Common Rust of Sweet Corn
Fact Sheet Page 727.40 Date: 12-1987
COOPERATIVE EXTENSION NEW YORK STATE CORNELL UNIVERSITY
by Helene R. Dillard and Thomas A. Zitter
Departments of Plant Pathology New York State Agricultural Experiment Station, Geneva and Cornell University
Common rust on sweet corn is caused by the fungus Puccinia sorghi. Epidemics of this disease can cause serious losses in yield and quality of sweet corn. High rust susceptibility of many popular sweet corn hybrids is a major factor contributing to rust epidemics. Another factor is that sweet corn is usually planted over an extended period from May through June for fresh and processing uses. The staggered planting schedules result in high concentrations of fungal spores in the air, originating from early planted fields, at the time when late-planted fields contain young actively growing susceptible plants.
Symptoms and Signs
Common rust on sweet corn appears in the field as oval to elongate cinnamon brown pustules scattered over upper and lower surfaces of the leaves (fig. 1). The pustules rupture and expose dusty red spores (urediniospores, fig. 2), which are spread by wind and have the ability to infect other corn leaves directly. As the pustules mature, they turn brownish black and release the dark-brown overwintering spores (teliospores). In severe epidemics, pustules may also appear on the ears and tassels, and the leaves may yellow and become easily tattered in strong winds. Partial resistance is expressed as chlorotic or necrotic hypersensitive flecks with little or no sporulation (compare fig. 3, susceptible, and fig. 4, resistant).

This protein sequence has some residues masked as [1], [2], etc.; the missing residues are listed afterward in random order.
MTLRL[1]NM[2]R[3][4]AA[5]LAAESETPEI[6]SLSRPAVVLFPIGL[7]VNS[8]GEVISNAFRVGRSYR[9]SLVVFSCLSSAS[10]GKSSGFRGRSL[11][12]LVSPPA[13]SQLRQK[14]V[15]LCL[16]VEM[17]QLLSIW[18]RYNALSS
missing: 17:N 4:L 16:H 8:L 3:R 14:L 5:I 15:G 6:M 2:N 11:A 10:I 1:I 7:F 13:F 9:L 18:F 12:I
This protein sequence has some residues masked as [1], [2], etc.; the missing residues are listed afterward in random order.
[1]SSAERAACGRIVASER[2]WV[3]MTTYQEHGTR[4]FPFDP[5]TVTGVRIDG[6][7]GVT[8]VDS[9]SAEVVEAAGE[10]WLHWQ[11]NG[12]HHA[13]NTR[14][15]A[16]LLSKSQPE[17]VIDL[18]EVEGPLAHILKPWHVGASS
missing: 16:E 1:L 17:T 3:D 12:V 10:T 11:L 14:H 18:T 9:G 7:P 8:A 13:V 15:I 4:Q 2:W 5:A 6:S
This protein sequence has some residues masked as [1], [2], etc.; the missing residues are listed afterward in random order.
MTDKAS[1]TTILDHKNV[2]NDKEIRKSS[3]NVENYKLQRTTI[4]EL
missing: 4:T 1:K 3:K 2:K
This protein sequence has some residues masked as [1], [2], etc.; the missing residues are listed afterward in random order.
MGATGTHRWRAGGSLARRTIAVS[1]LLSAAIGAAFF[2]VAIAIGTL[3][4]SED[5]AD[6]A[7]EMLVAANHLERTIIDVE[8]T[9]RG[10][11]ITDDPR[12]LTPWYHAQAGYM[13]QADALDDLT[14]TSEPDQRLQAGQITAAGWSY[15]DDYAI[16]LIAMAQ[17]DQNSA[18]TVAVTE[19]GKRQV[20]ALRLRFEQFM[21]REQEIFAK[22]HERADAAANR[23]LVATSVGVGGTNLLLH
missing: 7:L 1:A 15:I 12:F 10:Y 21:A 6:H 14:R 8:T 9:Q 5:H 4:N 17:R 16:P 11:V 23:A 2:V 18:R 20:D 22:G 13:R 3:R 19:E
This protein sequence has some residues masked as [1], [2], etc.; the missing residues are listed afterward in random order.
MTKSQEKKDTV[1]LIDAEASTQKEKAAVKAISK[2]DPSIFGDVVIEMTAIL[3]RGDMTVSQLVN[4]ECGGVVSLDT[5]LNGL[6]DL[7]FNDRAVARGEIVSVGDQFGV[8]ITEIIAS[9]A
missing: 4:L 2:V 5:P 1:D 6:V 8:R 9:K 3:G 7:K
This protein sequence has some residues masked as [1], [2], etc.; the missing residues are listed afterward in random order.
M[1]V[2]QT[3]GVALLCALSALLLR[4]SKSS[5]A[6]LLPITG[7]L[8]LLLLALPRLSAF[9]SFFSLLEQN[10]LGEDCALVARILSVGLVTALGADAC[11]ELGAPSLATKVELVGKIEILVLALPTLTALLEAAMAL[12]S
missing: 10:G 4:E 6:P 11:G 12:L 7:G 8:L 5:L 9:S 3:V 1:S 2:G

The complete life cycle of P. sorghi includes five different spore types and two hosts, corn (c) and species of wood sorrel (Oxalis spp.) ( fig. 5). The spore types and the hosts they infect are teliospores (o), basidiospores (o), pycniospores (o), aeciospores (c), and urediniospores (c). All spore types occur in Mexico, but those involving the alternate host, Oxalis spp., are of little importance in the life cycle of the fungus as it occurs in temperate areas of the United States. The aecial stage (fig. 6, called "cluster-cups") appears on the underneath surface of Oxalis leaves, producing aeciospores, which are windborne and infect corn leaves. These infections give rise to urediniospores, which are the most-important spore type in the northern United States. Urediniospores occur on corn leaves throughout the growing season and continue cyclic infections. The disease cycle for common rust is illustrated in figure 7.